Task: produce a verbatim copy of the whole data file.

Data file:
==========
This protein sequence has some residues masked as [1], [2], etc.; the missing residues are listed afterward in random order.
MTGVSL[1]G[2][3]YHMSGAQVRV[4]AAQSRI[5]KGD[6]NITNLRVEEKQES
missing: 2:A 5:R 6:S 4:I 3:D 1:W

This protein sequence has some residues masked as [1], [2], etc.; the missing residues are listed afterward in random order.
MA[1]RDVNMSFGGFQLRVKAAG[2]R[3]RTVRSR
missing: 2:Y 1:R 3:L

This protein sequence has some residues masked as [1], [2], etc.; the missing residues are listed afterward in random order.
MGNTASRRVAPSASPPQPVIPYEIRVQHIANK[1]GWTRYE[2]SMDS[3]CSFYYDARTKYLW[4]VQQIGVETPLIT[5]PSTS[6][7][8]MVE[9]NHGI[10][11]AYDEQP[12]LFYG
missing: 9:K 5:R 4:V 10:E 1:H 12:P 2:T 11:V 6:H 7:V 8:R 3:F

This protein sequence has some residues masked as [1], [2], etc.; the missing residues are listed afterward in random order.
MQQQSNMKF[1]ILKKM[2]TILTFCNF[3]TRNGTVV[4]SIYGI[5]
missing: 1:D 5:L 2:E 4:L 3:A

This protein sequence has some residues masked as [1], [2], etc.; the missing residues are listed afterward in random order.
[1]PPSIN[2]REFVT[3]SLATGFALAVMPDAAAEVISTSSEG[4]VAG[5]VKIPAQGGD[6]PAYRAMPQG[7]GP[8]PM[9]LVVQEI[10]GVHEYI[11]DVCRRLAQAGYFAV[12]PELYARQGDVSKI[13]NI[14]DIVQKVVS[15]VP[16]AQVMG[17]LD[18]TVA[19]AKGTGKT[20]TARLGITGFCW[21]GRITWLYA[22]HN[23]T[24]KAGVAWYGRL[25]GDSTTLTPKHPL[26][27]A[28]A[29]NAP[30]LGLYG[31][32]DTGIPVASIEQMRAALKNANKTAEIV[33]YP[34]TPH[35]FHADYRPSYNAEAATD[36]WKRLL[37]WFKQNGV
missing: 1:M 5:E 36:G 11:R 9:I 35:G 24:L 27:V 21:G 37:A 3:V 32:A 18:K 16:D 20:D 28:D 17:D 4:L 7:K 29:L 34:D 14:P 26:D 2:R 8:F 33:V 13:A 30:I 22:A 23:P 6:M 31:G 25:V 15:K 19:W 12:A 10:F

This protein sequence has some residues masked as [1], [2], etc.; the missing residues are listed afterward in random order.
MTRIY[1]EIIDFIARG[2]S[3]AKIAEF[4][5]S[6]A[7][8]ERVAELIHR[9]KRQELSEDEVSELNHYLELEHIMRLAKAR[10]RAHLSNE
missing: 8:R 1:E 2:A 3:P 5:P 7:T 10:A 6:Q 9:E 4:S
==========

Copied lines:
This protein sequence has some residues masked as [1], [2], etc.; the missing residues are listed afterward in random order.
MTGVSL[1]G[2][3]YHMSGAQVRV[4]AAQSRI[5]KGD[6]NITNLRVEEKQES
missing: 2:A 5:R 6:S 4:I 3:D 1:W

This protein sequence has some residues masked as [1], [2], etc.; the missing residues are listed afterward in random order.
MA[1]RDVNMSFGGFQLRVKAAG[2]R[3]RTVRSR
missing: 2:Y 1:R 3:L

This protein sequence has some residues masked as [1], [2], etc.; the missing residues are listed afterward in random order.
MGNTASRRVAPSASPPQPVIPYEIRVQHIANK[1]GWTRYE[2]SMDS[3]CSFYYDARTKYLW[4]VQQIGVETPLIT[5]PSTS[6][7][8]MVE[9]NHGI[10][11]AYDEQP[12]LFYG
missing: 9:K 5:R 4:V 10:E 1:H 12:P 2:T 11:V 6:H 7:V 8:R 3:F

This protein sequence has some residues masked as [1], [2], etc.; the missing residues are listed afterward in random order.
MQQQSNMKF[1]ILKKM[2]TILTFCNF[3]TRNGTVV[4]SIYGI[5]
missing: 1:D 5:L 2:E 4:L 3:A

This protein sequence has some residues masked as [1], [2], etc.; the missing residues are listed afterward in random order.
[1]PPSIN[2]REFVT[3]SLATGFALAVMPDAAAEVISTSSEG[4]VAG[5]VKIPAQGGD[6]PAYRAMPQG[7]GP[8]PM[9]LVVQEI[10]GVHEYI[11]DVCRRLAQAGYFAV[12]PELYARQGDVSKI[13]NI[14]DIVQKVVS[15]VP[16]AQVMG[17]LD[18]TVA[19]AKGTGKT[20]TARLGITGFCW[21]GRITWLYA[22]HN[23]T[24]KAGVAWYGRL[25]GDSTTLTPKHPL[26][27]A[28]A[29]NAP[30]LGLYG[31][32]DTGIPVASIEQMRAALKNANKTAEIV[33]YP[34]TPH[35]FHADYRPSYNAEAATD[36]WKRLL[37]WFKQNGV
missing: 1:M 5:E 36:G 11:R 9:I 35:G 24:L 27:V 21:G 37:A 3:V 32:A 18:K 16:D 20:D 28:D 17:D 4:L 7:K 29:L 34:D 14:P 26:D 2:R 8:F 33:V 13:A 30:I 22:A 23:P 6:M 31:G 25:V 15:K 19:W 12:A 10:F

This protein sequence has some residues masked as [1], [2], etc.; the missing residues are listed afterward in random order.
MTRIY[1]EIIDFIARG[2]S[3]AKIAEF[4][5]S[6]A[7][8]ERVAELIHR[9]KRQELSEDEVSELNHYLELEHIMRLAKAR[10]RAHLSNE
missing: 8:R 1:E 2:A 3:P 5:P 7:T 10:A 6:Q 9:E 4:S